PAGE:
Next, I began the 20-30 minute climb to Castle Hill. This highly popular scenic vantage point allows a 360 degree view of Lviv and surrounding areas. I joined the throng spiraling upwards on the metal walkway and cobblestone path that circles ever higher. The wind was whipping as expected, and selfies were being snapped a mile a minute up here. Sometimes places like the suffer from being too high up. I feel this was the case here. You could pick out a few sites, but the houses and other buildings seemed to blend together too much to really make the view stand out.
Sheltered amidst groves of trees, Lychakivske Cemetery is a wonderful place to pass the time
The highlight of the day was next. My guidebook had urged that no visit to Lviv was complete without visiting Lychakivske Cemetery. I'd noticed that one of the tram lines stopped right outside its gates. My map had all the tram stops listed, so I navigated to the closest stop for the #7 line, making sure I was on the right side of the street so I'd head in the right direction. Trams are those Soviet era electric train cars that run on rails throughout town. I asked for some help in buying tickets, and was soon headed on my way.
Many of the graves feature moving statues, like this angel mourning
Without a doubt, this was the coolest, most fascinating and moving cemetery I have ever visited. They say it is Europe's oldest, and the range of styles in tombstones, mausoleums, and the graves definitely seems to range through the centuries. There were Roman-looking ones with the family depicted in togas. There were statues depicting angels, Mary, mythological figures, and the people themselves. Tears welled up in my eyes numerous times when I saw statues carved of family members throwing themselves upon the tombstone in grief, their heartache coming to life in stone. In America, grief is often such a formal, stylized affair. Our tombstones list names, dates, and the fact they will be missed. Here in Lychakivske, wives, sons, and other friends or family members pour out their heart before passers by for eternity. I openly sobbed when I got to a special section of the cemetery for soldiers who have given their lives fighting Russian, neo-Soviet aggression. The graves are merely mounds of Earth. They are festooned with flowers and floral wreaths that almost completely hide the ground, though. Framed pictures look back at you from each grave. Some are innocently and naively smiling. Others look grim or worried. Still others show steely determination -- not at all cowed by the fate they knew awaited them. I left Lychakivske sad, but in a way, uplifted. This is one of the ways we are who we are. We're humans. We mourn when we lose somebody dear to us. And the way Ukrainians mourned in this cemetery struck a note inside me.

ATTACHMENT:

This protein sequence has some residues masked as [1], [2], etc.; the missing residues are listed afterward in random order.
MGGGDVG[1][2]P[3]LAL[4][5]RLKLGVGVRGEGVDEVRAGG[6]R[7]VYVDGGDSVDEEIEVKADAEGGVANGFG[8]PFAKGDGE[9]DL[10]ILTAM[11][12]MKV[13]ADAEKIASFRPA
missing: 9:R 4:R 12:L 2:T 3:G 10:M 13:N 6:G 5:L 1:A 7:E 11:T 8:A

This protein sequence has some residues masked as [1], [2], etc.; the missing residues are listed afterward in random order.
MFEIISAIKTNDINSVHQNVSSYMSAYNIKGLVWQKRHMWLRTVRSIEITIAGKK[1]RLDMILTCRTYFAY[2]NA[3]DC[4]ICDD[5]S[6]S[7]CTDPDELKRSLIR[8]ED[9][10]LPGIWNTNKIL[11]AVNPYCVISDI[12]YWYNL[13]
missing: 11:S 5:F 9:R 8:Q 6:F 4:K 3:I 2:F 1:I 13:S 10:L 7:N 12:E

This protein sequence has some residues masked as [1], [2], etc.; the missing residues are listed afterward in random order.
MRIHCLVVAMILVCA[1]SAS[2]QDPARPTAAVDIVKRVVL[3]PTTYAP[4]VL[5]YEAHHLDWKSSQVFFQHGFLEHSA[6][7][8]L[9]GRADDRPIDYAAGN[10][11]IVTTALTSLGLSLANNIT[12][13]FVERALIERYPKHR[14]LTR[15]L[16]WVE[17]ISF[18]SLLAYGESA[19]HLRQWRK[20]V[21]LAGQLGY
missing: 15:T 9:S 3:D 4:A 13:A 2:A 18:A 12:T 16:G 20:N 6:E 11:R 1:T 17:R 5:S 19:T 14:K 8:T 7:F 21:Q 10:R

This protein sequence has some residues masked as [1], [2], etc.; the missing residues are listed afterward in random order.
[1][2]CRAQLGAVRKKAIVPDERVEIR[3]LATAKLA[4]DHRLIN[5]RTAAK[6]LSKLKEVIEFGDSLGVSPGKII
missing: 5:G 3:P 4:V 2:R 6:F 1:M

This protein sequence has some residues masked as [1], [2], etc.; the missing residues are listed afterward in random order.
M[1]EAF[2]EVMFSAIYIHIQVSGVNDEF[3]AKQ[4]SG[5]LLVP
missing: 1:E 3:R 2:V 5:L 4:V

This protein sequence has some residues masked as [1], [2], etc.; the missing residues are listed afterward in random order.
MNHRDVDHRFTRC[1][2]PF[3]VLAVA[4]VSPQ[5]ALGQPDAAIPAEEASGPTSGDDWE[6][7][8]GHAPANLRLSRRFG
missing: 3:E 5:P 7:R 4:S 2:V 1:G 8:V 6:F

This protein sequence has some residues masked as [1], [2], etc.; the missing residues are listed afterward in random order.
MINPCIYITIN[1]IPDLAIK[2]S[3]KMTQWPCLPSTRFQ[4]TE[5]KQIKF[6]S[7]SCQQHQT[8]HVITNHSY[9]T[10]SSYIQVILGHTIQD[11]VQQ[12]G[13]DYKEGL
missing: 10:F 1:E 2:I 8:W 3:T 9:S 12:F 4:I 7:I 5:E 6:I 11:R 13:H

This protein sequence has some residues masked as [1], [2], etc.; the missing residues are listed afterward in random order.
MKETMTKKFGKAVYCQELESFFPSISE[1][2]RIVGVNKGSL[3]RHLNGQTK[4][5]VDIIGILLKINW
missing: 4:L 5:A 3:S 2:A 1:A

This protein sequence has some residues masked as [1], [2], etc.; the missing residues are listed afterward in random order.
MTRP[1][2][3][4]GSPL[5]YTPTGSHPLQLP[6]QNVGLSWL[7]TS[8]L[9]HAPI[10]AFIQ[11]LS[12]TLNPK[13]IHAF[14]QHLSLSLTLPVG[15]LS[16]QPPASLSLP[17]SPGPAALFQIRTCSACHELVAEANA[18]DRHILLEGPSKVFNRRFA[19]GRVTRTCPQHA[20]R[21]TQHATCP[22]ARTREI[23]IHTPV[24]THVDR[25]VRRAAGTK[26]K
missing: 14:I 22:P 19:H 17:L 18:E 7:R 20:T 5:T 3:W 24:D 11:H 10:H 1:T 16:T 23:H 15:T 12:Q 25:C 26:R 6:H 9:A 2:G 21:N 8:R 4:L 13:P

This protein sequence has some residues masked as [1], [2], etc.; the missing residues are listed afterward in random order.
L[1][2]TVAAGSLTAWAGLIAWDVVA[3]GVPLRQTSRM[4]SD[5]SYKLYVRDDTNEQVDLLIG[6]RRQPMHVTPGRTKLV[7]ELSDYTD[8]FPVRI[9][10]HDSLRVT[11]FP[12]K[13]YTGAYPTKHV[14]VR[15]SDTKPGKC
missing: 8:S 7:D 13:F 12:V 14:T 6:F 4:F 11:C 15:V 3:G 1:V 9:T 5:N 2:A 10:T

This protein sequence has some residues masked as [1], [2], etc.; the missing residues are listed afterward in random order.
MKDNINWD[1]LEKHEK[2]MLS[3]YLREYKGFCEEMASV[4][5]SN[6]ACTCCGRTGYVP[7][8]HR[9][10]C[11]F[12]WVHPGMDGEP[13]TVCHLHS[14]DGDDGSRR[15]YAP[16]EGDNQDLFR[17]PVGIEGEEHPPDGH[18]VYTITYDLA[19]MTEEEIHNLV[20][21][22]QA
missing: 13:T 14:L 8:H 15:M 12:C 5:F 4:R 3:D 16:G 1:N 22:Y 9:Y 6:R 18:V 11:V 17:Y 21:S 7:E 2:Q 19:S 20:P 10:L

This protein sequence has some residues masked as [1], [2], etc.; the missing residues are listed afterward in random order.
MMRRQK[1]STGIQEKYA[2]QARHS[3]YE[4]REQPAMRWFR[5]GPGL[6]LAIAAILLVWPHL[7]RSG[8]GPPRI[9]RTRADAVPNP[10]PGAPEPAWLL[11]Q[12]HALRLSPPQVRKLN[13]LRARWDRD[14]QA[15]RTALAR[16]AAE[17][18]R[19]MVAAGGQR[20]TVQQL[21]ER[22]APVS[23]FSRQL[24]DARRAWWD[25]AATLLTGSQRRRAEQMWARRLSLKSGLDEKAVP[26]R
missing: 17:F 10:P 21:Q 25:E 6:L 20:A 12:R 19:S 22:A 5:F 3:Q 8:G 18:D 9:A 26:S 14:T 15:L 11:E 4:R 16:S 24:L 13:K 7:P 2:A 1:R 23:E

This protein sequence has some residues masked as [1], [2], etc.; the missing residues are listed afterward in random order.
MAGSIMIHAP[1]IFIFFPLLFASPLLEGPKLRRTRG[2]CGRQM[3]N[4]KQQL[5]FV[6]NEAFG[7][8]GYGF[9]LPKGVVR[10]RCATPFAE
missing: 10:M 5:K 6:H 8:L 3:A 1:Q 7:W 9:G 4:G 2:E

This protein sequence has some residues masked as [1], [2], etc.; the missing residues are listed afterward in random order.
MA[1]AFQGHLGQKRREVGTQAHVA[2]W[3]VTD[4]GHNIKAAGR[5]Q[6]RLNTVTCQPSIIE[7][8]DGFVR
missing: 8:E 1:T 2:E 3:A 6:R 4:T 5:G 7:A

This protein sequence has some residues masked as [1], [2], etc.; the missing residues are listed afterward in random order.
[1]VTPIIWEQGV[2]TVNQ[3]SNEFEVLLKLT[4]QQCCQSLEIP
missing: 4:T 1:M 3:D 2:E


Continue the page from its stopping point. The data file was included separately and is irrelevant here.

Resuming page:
These flower-heaped graves honor those who have died recently fighting Russian aggression
I used my newfound familiarity with the trams to ride #7 to the closest stop near my hotel. My feet had taken a pounding every day in Ukraine, so far. I needed a rest, and I needed to plan the rest of my afternoon. First item of business was to change rooms. My air conditioner -- essentially a dehumidifier with pretensions -- could not keep up. The Premier Hotel Dnister moved me to a new room with more modern AC. I love this hotel -- 4-star for less than $30 a night. Good location, awesome views overlooking the town. Heck, I'd come here just to hang out and relax! Reception even tried to telephone the next item on my list: Lvivske Brewery Museum and Brewery Tours. I'd read somewhere they were closed while remodeling, and sadly, this proved true. So, I spent about an hour trying to nail down an excursion for my final day in Lviv. I was unsuccessful, so decided I'd head down to the main square. I'd seen some excursion agencies there in my morning explorations. I was unsuccessful in booking anything, but I did find a place called the Beer Theater. Finally, theater up I can get into...! Seriously, it is a microbrewery and restaurant right on the main square. I chatted with the bartender/salesman, and picked out a rich and tasty dark beer to sample a pint. I will have to make it back for dinner here before I leave!
Lviv's slight fading, but beautiful architecture
My dinner for this evening was a little bit of failure paired with some spontaneity. I intended to check out an expat-owned (and hangout) Tex-Mex place. I managed to get completely turned around navigating my way there. I whipped out the cellphone with Apple Maps and was stilled uncharacteristicly wrong-footed. Honestly, I have a good sense of direction. I love maps, and am skilled at using them. Downtown Lviv threw a few Kryptonite weapons at me, though. Diagonal streets are my nemesis. Streets that change their name every couple blocks are also a challenge. My newest weakness in navigation is oddly shaped squares. Lviv has all three in spades and stripped me of my navigational superpowers. Every instinct was wrong, left was right in my guesses, and I was reduced to a novice traveller, a sidekick at best. Oh, and the restaurant I was looking for..? Closed for Monday when I finally got there!!!
More architectural decorations in Lviv
So, how did I end my day in Lviv? On my way back to my hotel, grumbling and stewing with that comic book dark cloud hovering over me, I saw a little Mom & Pop Doner Kebab place. I love Middle Eastern food, I was fed up with walking around town, and most of all, hungry. I've already tried Ukrainian food a few times, so I took the expedient option and ended my day in a delicious way. I would need every bit of fuel for tomorrow's hike in the Carpathian Mountains...